UPDATE: Those rumours have been confirmed as at least one Mastodon admin, kev, from fosstodon.org, has been contacted to take part in an off-the-record meeting with Meta. He had the best possible reaction: he refused politely and, most importantly, published the email to be transparent with its users. Thanks kev!
I know we all dream of having all our friends and family on the Fediverse so we can avoid proprietary networks completely. But the Fediverse is not looking for market dominance or profit. The Fediverse is not looking for growth. It is offering a place for freedom. People joining the Fediverse are those looking for freedom. If people are not ready or are not looking for freedom, that’s fine. They have the right to stay on proprietary platforms. We should not force them into the Fediverse. We should not try to include as many people as we can at all cost. We should be honest and ensure people join the Fediverse because they share some of the values behind it.
By competing against Meta in the brainless growth-at-all-cost ideology, we are certain to lose. They are the master of that game. They are trying to bring everyone in their field, to make people compete against them using the weapons they are selling.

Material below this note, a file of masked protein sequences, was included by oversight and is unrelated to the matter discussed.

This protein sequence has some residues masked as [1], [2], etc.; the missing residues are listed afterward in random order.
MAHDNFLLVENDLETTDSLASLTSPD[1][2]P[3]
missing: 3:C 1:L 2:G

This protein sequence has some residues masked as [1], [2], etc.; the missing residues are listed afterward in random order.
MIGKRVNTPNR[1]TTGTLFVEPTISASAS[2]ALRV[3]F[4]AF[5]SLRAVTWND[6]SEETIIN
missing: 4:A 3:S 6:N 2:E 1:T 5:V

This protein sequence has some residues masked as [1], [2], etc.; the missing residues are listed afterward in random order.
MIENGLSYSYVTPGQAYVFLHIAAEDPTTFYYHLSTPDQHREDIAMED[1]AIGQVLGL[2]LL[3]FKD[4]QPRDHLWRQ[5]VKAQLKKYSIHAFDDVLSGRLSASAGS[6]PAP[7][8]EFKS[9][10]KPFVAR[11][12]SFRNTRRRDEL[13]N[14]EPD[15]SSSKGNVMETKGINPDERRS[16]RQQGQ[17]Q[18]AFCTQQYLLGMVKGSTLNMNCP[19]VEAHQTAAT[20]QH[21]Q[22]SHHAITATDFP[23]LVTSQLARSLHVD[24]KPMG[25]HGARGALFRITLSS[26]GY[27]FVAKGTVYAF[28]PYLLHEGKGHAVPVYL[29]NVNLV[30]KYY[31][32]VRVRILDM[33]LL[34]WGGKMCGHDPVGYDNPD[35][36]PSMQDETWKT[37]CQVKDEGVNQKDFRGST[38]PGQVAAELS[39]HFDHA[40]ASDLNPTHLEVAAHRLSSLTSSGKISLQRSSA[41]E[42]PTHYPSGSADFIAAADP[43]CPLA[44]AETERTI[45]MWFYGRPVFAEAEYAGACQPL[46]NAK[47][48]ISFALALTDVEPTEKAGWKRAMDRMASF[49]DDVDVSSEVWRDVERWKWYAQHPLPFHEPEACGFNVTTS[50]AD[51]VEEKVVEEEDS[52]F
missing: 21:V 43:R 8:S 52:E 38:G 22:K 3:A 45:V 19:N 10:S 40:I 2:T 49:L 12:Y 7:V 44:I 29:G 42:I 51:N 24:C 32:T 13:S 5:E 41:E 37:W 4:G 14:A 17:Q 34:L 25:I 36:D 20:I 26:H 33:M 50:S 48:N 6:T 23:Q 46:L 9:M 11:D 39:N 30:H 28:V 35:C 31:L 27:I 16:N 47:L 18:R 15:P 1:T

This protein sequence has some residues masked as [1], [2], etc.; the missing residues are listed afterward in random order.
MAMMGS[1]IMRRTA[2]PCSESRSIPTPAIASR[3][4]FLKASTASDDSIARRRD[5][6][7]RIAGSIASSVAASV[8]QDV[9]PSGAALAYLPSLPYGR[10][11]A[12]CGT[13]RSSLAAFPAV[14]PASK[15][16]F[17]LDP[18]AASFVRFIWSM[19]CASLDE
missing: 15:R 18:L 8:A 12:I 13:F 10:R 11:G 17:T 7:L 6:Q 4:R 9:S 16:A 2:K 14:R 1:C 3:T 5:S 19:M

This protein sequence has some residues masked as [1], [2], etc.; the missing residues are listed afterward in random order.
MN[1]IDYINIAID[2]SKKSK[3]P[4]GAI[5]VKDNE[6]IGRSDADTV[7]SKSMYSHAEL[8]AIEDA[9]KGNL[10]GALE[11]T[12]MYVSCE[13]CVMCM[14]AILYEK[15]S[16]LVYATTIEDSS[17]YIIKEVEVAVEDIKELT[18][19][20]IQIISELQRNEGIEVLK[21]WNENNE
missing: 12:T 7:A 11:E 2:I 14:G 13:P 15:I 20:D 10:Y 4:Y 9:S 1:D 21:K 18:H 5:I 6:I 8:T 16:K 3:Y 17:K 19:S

Fediverse can only win by keeping its ground, by speaking about freedom, morals, ethics, values. By starting open, non-commercial and non-spied discussions. By acknowledging that the goal is not to win. Not to embrace. The goal is to stay a tool. A tool dedicated to offer a place of freedom for connected human beings. Something that no commercial entity will ever offer.
- Picture by David Revoy
- Traduction en Français par Nicolas Vivant
- Traducción Española de Matii
- Deutsche Übersetzung von Janet und anderen
- Traduzione italiana di Nilocram
- Türkçe çeviri @ErcanErdemArdal tarafından yapılmıştır
- Переведено на русский Wandering Thinker